We just avoided the line-up situation as the doorman did a count not long after we were situated. My farmer/artist buddy Winston Osmond from Shoal Bay decided not to stand in line and wandered off with his lovely wife Linda. We just got a glimpse of them through the door. He moved on to another spot. Lots of places to find music on this weekend in Town.
In addition to the music, the mood was certainly enhanced by the costumes and Irish paraphernalia. I really wanted to line up some of the green shirts and do a panoramic picture but there wasn’t even space to try it and I wasn’t sure how many of the wearers were capable of standing…
Our table mates besides the Taylors were a family of sisters from Petty Harbour. Sisters, daughters, husbands and friends came and went as some of them chased bands at other locations. When they decided to order food, we did too since we were all going to be eating off the same table.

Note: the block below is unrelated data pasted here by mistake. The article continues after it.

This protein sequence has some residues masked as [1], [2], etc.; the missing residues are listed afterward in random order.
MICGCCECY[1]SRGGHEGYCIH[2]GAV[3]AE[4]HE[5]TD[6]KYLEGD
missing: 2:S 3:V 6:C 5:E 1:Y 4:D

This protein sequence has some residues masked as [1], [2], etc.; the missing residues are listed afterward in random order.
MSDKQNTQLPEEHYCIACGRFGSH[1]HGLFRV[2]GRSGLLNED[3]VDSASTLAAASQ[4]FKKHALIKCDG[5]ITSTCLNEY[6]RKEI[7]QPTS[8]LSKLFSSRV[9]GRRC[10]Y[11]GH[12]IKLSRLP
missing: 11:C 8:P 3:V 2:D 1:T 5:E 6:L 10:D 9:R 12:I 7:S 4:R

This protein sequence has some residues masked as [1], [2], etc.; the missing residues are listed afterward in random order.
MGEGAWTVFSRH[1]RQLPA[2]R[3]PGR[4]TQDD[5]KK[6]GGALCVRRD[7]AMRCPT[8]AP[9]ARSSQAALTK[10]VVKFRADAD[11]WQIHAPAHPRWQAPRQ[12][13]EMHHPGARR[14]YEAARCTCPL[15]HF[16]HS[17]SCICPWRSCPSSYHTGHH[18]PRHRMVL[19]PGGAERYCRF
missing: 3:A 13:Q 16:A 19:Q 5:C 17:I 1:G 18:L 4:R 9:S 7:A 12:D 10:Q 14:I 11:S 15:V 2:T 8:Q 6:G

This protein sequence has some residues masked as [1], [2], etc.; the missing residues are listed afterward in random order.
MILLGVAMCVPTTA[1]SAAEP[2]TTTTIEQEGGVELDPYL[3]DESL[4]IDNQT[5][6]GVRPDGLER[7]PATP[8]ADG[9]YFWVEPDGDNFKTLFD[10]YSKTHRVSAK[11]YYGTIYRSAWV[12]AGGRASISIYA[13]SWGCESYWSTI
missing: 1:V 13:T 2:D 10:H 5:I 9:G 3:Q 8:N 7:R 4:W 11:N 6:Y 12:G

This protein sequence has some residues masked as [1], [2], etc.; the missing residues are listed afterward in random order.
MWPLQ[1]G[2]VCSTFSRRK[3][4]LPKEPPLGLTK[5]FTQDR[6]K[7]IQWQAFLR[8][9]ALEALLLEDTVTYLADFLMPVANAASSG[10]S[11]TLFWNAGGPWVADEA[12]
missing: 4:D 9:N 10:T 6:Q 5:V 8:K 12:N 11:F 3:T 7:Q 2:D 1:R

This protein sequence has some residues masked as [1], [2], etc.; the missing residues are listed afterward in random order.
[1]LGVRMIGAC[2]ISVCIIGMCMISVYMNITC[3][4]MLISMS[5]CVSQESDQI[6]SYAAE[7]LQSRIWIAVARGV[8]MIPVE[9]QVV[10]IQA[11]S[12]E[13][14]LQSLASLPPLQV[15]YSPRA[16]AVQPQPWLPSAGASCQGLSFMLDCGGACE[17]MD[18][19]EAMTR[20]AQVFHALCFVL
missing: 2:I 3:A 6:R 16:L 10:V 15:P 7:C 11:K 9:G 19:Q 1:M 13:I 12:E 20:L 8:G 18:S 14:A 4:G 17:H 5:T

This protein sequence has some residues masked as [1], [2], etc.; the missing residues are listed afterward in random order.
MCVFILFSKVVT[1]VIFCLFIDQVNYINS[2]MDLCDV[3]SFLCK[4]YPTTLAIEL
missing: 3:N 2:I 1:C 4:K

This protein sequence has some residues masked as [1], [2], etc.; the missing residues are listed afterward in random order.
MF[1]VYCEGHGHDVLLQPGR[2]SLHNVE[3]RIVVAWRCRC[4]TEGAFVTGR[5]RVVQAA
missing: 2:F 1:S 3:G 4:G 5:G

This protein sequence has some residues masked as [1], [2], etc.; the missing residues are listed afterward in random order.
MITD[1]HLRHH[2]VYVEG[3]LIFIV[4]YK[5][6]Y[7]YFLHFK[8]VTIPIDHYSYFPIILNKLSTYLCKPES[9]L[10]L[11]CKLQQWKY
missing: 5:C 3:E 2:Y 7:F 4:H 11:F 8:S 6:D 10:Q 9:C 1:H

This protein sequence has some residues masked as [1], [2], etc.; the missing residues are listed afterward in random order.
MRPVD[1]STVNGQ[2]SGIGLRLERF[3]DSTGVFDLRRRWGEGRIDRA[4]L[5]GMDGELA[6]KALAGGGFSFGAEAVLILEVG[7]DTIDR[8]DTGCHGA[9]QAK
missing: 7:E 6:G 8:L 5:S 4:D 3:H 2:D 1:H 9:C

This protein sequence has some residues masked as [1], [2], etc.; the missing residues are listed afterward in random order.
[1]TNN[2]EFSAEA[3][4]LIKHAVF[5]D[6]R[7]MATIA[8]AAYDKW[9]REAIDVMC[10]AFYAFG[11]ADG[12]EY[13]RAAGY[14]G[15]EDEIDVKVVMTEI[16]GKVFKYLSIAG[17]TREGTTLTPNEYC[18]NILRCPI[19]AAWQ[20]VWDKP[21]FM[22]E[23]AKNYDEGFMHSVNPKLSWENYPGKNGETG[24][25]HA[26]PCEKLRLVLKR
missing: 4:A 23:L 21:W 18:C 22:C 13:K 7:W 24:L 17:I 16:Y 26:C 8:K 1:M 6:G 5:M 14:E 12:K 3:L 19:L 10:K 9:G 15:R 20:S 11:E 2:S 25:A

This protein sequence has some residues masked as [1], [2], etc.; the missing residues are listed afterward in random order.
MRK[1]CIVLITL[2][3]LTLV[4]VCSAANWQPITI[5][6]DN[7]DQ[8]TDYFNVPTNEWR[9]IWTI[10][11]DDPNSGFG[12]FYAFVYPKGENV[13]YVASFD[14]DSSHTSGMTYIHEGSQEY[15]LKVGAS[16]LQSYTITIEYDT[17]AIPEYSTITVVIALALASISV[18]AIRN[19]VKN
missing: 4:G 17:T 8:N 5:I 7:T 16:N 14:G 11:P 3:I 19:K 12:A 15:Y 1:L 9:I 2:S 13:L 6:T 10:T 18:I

After we’d eaten and we’d spent some time together, I asked the Petty Harbour girls if they’d mind posing for my blog because they certainly show the enthusiasm of the St. Patrick’s Day experience. Shirts, buttons, tattoos and necklaces were just some of the gear they sported. They were very gracious as they were sharing out tattoos and Irish themed buttons to us. The Dollar stores must have been cleared out on the way in from Petty Harbour.
Thanks ladies for sharing your joy and your smiling faces and positioning those men who don’t even know how they got on the Internet. It took me a while to get this posted but I didn’t forget you. How could I? I’m still trying to wash off a tattoo…